It’s amazing what things one can make out of a pencil. Take the picture above for example. A photo-realistic image created purely using a pencil. Without looking at the picture, perhaps you just imagine a pencil as the item you never had in primary school and had to borrow. But looking at that image, the pencil becomes art.

‘There’s nobody in the world who knows how to make a pencil.’ Leonard E reed said in his book.

The narrative goes that a pencil requires materials from all over the world. That is, graphite from South America, Wood from Washington, and rubber from Malaysia among other things.

Milton Friedman, in his series ‘Free to choose’ explains how this simple pencil came to be through cooperation of people. His underlying mechanism, in line with his free market theory, is price. In essence, Milton suggests that the free market system promotes cooperation and harmony among those with no common interest- and without coercion. And looks down upon the game theorists as having some form of zero-sum game mentality.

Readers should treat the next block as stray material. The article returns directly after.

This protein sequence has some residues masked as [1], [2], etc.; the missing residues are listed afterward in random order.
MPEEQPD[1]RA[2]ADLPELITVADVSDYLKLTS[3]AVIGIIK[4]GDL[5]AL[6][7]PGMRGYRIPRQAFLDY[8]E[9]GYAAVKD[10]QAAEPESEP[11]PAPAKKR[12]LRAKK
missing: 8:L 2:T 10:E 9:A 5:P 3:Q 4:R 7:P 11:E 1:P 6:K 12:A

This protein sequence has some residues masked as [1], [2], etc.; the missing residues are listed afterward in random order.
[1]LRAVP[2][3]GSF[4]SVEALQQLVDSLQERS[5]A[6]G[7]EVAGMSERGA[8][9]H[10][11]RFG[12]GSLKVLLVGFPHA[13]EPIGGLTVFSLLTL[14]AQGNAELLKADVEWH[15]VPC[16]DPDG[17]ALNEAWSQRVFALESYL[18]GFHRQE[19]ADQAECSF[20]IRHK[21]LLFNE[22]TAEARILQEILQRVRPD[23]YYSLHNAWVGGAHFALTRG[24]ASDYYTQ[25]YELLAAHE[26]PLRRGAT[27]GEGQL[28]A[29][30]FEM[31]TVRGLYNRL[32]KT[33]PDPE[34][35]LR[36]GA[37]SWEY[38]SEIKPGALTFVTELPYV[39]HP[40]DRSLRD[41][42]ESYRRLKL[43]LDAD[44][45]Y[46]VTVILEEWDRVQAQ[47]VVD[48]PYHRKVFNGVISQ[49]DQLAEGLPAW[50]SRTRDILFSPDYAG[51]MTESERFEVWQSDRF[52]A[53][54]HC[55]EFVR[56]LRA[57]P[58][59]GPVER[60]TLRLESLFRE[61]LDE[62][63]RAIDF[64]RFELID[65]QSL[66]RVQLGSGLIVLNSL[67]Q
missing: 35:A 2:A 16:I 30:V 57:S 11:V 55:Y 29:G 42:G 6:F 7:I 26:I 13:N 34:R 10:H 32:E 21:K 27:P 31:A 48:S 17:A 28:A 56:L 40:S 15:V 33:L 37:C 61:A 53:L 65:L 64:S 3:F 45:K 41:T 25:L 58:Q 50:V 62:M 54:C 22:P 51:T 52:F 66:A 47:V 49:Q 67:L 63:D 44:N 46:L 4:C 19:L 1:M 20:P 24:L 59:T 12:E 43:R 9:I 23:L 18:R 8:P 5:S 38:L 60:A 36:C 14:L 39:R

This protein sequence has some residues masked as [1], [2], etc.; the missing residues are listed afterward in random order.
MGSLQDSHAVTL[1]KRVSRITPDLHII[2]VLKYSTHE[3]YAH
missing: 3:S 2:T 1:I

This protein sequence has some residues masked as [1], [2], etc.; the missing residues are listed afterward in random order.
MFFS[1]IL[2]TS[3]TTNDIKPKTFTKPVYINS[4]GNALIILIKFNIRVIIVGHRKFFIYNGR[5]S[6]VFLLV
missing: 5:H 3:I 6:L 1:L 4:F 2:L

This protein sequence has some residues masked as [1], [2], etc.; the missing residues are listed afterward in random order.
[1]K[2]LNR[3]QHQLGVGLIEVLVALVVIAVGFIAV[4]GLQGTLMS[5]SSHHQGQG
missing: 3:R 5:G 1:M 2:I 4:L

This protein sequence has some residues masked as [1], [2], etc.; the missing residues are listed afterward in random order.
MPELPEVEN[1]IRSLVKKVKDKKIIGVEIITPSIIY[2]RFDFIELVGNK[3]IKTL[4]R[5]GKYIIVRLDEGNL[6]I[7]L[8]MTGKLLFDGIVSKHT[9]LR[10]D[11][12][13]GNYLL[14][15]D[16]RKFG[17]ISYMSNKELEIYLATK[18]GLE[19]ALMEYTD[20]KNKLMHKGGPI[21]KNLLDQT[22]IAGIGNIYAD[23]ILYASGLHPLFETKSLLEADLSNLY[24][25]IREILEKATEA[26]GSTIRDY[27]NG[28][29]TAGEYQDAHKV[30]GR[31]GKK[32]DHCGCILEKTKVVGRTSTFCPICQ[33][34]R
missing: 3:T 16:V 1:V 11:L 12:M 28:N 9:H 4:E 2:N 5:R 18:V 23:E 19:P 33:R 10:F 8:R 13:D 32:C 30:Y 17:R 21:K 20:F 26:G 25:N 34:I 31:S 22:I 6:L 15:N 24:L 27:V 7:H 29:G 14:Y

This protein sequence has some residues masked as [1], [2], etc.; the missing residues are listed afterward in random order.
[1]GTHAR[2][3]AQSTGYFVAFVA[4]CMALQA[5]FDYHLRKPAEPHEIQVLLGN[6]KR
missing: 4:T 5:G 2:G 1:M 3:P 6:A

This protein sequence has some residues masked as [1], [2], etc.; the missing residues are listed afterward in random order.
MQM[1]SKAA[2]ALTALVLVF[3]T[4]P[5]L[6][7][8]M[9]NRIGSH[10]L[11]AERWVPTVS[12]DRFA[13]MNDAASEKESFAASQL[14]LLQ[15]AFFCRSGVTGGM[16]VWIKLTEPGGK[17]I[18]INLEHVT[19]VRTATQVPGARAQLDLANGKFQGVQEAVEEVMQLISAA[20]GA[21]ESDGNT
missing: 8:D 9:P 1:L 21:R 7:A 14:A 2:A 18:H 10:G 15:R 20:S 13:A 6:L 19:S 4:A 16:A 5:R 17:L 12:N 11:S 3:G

Here’s how I see it. The miners in South America want to feed their families, and so they produce. Similarly, Paul Lung, the artist of the image above, only buys the pencil to create his art. The problem here, is that in the end, the reduction or increase in price regardless of anonymity ultimately decides whether the miner eats or not or the artist draws.

There is no loyalty. Ultimately it is only cooperation as long as both are winning. Isn’t that a zero-sum game on its own?

Following traditional economics, should the miner increase his wage price, the pencil company increases its pencil price and the artist simply buys a different kind of pencil. The miner loses. Should the miner decide not to produce graphite, the pencil company would shut down and the artist cannot draw. The artist loses.

I am no economist though, your thoughts and insights are welcome.

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